But he didn’t stay on the golf course for long. “Throughout my banking career the constant was that I loved solving complex problems where I could find a monetisable solution. I looked at how private banks were giving information to clients and I thought it was far too complicated and inefficient, a simpler solution was needed. If I could solve this, then clients would definitely pay. I’d never worked in private banking, which I think helped me take a fresh look at the problem.”
Sharma’s Singapore-based start-up Mesitis has now developed products which convert the raw investment statements of wealthy private banking clients into an electronic format. “The average high net worth person deals with five to 15 financial institutions and outside the US most of their statements are sent in the ancient PDF format – giving them 100 to 300 static pages of paper or PDFs a month to ignore or deal with by hiring staff or a wealth manage,” he says.
“We simplify this deluge of data from different banks, by extracting information and insights from raw data, showing for example why and how your net worth changed over any period, or why and how your performance differs from any benchmark. We are primarily a decision-support system for our clients, focused on letting them see the wood from the trees. While you can drill deep down into the data, most people like it simple. One client has 21 accounts and wants to see just five key figures on our system. We have noticed that while advisors may want pyrotechnics online and request most complicated features, their clients often just want that really simple but insightful one page of data.”
Now that Sharma has 65 customers signed up (others are in the pipeline) and has sold the product to a few banks, he needs to add to his 30-strong workforce and hire another 20 to 30 new staff in the next six months. “We need operations people with banking experience – they aren’t that hard to find in Singapore because banks have been offshoring these jobs. We also need developers but so does everyone else – they’re hard to find locally – so we’re basing almost all of these roles outside of Singapore.”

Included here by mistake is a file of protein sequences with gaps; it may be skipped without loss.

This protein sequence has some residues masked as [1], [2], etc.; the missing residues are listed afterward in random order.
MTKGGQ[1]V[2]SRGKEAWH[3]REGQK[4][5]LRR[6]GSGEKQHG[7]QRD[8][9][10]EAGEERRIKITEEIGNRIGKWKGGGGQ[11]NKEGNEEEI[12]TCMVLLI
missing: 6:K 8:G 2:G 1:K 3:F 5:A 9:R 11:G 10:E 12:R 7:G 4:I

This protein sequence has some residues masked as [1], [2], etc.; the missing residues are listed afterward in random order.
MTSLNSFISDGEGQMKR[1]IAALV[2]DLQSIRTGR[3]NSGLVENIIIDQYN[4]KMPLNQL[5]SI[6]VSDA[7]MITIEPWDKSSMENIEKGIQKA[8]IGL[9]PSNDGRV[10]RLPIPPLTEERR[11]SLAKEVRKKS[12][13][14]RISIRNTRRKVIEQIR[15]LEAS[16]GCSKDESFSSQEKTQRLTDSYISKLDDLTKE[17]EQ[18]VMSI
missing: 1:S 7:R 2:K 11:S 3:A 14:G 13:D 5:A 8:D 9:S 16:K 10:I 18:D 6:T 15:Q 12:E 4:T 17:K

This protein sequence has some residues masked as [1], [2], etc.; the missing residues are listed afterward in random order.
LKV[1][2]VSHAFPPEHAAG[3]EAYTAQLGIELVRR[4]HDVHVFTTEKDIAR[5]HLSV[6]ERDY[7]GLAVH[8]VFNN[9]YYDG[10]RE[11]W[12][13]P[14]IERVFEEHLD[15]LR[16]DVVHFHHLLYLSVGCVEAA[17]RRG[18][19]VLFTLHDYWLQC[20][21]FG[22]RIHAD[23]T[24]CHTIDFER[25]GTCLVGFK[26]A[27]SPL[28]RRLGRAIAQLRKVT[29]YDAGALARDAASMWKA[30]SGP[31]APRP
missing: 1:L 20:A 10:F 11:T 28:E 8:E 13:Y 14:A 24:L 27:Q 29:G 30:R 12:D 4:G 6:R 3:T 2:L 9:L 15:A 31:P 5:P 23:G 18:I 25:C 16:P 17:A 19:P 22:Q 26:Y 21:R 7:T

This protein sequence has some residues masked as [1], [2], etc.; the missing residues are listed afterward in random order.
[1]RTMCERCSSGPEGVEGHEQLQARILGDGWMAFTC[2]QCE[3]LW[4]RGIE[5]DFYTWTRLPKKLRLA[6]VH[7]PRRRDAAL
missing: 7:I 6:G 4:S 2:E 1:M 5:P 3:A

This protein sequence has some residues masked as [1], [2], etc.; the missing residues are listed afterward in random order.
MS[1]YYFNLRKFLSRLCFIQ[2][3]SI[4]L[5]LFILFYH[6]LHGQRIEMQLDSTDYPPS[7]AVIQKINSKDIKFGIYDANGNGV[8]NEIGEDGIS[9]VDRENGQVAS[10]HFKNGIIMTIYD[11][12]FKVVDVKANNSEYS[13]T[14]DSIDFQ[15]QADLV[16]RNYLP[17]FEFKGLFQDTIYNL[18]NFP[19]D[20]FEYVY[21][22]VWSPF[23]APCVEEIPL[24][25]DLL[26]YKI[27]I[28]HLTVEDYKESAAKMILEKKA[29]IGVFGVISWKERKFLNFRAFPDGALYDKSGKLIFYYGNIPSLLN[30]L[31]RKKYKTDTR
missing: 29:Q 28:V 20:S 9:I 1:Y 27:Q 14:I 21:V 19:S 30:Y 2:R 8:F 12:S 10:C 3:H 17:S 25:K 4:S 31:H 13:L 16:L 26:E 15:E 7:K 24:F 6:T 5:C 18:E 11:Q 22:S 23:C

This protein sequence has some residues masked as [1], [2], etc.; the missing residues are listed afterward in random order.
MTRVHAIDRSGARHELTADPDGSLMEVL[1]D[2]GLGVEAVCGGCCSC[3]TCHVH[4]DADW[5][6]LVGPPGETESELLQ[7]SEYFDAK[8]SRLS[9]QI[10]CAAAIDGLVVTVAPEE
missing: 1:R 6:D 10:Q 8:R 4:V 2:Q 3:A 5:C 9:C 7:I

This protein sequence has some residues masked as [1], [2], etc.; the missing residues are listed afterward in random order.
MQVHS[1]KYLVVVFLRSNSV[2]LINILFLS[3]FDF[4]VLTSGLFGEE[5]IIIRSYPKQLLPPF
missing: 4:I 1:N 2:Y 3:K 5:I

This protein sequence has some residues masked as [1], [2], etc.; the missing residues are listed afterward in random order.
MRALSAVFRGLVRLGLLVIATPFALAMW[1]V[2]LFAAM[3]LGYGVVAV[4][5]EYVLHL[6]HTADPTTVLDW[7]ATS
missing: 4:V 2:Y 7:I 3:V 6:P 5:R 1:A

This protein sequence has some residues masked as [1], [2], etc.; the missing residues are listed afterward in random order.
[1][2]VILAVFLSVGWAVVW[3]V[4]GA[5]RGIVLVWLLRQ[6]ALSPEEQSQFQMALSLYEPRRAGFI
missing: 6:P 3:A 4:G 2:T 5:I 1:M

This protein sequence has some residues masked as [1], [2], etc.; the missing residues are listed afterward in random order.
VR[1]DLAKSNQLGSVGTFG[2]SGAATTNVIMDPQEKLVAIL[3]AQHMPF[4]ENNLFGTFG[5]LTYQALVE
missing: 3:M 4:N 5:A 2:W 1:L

Advice for starting up in fintech
Sharma says the ease of doing business in Singapore makes it an ideal location for fintech start-ups like his. “But I’d never advise anyone to launch in fintech with the aim of getting bought out. Your business plan shouldn’t be about finding a VC, it should be about how to monetise your business by generating cashflows. Are there enough inefficiencies in financial services to potentially feed all the start-ups? Yes. But not all these companies will be innovative enough to actually succeed.”
“Things like global custody, big ticket capital market transactions and M&A banks will always do well, but fintech can do better when it comes to providing information – like my company does – and also in lower-value transactions like payment systems where banks aren’t efficient enough. Overall I think we’ll see fairly peaceful co-existence between banks and fintech in the future, with some stress at the margins. It’s companies like Visa, MasterCard, Western Union and SWIFT I’d be more worried about.”